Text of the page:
Finally, some adult who takes interest in Duncan’s lousy predicament! Duncan finishes up Owen’s game and later scoots over to Water Wizz to see what he’s all about. Turns out there is a side to the town that actually cares about what teens really want out of their summer: breakdancing…


I had a unique opportunity when watching The Way Way Back. I usually watch my movies alone, late at night when I won’t be interrupted. I get all curled up with my pen, clipboard and a few shots of Irish whiskey. Not the case this time.

My Dad had stopped by earlier. He crashed shortly after dinner and came to around midnight for a raid on the fridge. I had already bunkered down with the BD player and my drink, when he wandered into the den and asked what was up. I explained my blog activity. He saw Steve Carrell on the screen and made himself at home on the sofa. Until two in the morning, after the movie had concluded, I shared my first social viewing of the next subject here at RIORI. It reminded me of dinners at Saltaire, but not nearly as excruciating. There was some prodding, like this was a klatsch, but more often than not I kept my comments to myself. Most just went on the clipboard.

As grateful as I am for having my folks introduce me to the magical world of movies at a young, water-headed age, they are INSUFFERABLE to watch actual movies with. I always get an endless bombardment of questions. What’s going on? Who’s that guy? What just happened? What year is this? No, I mean it. Is it 1982 or 2026? What’s this lump on my thigh? Got any more whiskey? A piece of advice: if you really want to watch a movie, do it alone. Unless it’s porn. Then have a trio handy.

Here’s how Back managed to fit under the guidelines of The Standard. The movie was sort of well received, even though its feel had been done before. It wasn’t a flop, but there was a definite round peg/square hole thought process going into the marketing of Back, and its returns reflected that. The producers had a wonky idea in unleashing this little caper on a maybe-suspecting public that may have led to its early theatrical run demise. Back was dropped in the middle of the 2013 summer blockbuster season. A dinky little indie film about a disaffected teen—a tried-and-true but overdone movie device—had to go up against the likes of Pacific Rim, Despicable Me 2 and The Lone Ranger (okay, maybe not such a big threat there). What were the powers-that-be smoking to think that Juno Lite could compete against giant robots, train chases and…well, another Steve Carrell vehicle? This took some balls. Not a lot of brains, but a certain amount of cajones. Well, following your balls makes way for pulling a lot of boners.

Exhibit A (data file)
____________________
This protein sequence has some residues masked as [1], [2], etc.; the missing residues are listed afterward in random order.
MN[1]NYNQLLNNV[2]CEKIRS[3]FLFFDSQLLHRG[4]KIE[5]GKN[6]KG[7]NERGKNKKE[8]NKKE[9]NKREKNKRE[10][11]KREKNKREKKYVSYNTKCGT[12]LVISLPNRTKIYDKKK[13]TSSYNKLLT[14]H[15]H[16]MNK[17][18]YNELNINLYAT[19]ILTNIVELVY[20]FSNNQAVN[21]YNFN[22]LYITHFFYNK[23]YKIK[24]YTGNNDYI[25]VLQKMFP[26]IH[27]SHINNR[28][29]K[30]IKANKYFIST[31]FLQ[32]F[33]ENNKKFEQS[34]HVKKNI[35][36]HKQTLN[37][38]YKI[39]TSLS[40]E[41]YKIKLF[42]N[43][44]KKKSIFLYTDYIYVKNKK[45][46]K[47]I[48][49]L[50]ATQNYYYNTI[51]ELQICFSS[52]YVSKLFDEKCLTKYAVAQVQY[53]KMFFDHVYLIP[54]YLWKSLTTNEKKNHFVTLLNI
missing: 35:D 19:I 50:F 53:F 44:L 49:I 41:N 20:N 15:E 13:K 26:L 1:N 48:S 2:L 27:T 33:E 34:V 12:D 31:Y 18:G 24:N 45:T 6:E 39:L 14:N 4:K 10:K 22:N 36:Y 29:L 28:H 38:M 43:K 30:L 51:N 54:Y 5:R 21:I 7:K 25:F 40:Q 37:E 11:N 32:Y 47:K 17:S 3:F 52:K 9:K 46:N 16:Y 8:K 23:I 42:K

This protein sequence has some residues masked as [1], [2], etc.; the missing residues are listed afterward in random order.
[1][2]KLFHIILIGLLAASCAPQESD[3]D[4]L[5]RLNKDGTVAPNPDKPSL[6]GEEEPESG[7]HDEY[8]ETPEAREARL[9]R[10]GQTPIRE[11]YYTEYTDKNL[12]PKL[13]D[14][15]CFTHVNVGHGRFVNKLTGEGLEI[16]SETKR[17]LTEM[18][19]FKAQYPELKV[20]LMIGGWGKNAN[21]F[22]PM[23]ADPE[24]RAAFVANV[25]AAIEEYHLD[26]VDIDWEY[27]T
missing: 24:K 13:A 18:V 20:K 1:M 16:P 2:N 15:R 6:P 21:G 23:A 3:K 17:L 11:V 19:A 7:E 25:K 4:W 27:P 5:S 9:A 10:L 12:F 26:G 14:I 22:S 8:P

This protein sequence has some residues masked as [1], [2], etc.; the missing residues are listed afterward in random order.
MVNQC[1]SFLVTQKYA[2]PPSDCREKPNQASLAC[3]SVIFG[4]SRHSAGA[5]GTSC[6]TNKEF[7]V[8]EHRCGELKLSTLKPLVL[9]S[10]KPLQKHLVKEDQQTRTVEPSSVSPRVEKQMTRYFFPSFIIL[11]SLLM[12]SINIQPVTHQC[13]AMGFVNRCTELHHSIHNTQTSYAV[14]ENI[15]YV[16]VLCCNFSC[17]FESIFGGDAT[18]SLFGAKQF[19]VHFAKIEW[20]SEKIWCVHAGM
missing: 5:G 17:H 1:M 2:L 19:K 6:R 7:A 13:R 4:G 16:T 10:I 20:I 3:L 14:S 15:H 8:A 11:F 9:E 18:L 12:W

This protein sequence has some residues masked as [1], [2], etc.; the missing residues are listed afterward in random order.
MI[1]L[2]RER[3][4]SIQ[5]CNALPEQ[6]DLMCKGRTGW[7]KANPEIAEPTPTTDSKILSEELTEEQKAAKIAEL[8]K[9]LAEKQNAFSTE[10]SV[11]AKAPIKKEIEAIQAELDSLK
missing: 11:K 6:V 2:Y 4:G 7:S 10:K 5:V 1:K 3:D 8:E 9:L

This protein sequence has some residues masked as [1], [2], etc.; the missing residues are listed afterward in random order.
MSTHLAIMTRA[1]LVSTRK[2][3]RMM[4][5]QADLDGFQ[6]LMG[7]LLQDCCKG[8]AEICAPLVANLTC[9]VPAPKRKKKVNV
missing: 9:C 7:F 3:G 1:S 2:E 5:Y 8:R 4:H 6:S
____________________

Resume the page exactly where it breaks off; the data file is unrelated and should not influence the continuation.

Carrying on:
Oh, shut up. That’s the best pun you’ve ever heard.

Anyway, a few scenes into The Way Way Back, I got a feeling of—to paraphrase Kurt Cobain—“this smells like Little Miss Sunshine.” I didn’t know until later that co-writer/directors Faxon and Rash wrote Sunshine’s screenplay. I figured that I enjoyed that pastiche well enough that I would enjoy Back, too. I’ll admit, not at first. I felt there was something lacking here, but I couldn’t be sure what. Admittedly, Back is slow to get started and find its footing. The humor takes a while to warm up, but when it eventually does, its momentum is gleeful and sunny without being too cloying.

Back is at heart a character study. It’s got a great ensemble cast, and the plot—approaching but not quite arriving at a derivative coming-of-age story—is well handled by these misfits. At times Back comes perilously close to self-parody; although the cast acts well enough, their roles are stereotypical (James’ awkward teen, Robb’s near-dream girl status, Collete’s willowy divorcee, etc). But there’s some meat on the bones, so I went along with second course.

Steve Carrell as Trent is a delight. He plays smarmy very well, and it’s nice change of pace for him to play against type. Carrell made his mark on The Daily Show playing a bumbling, nervous sort with a streak of naïveté sneaking in the background. With that job and later the movies roles he’s had, he’s carved out a niche as being cuddly. Not here. Trent is a blustery, prickly, condescending lout to everyone, and saves his best sh*t for Duncan. He delivers his cutting remarks with patronizing aplomb. My father’s comments about Trent—being an ardent Carrell fan—with increasing disbelief was repeating “What an assh*le!” punctuated with some giggles. Here Carrell plays a villain we love to hate, and that’s lots of fun.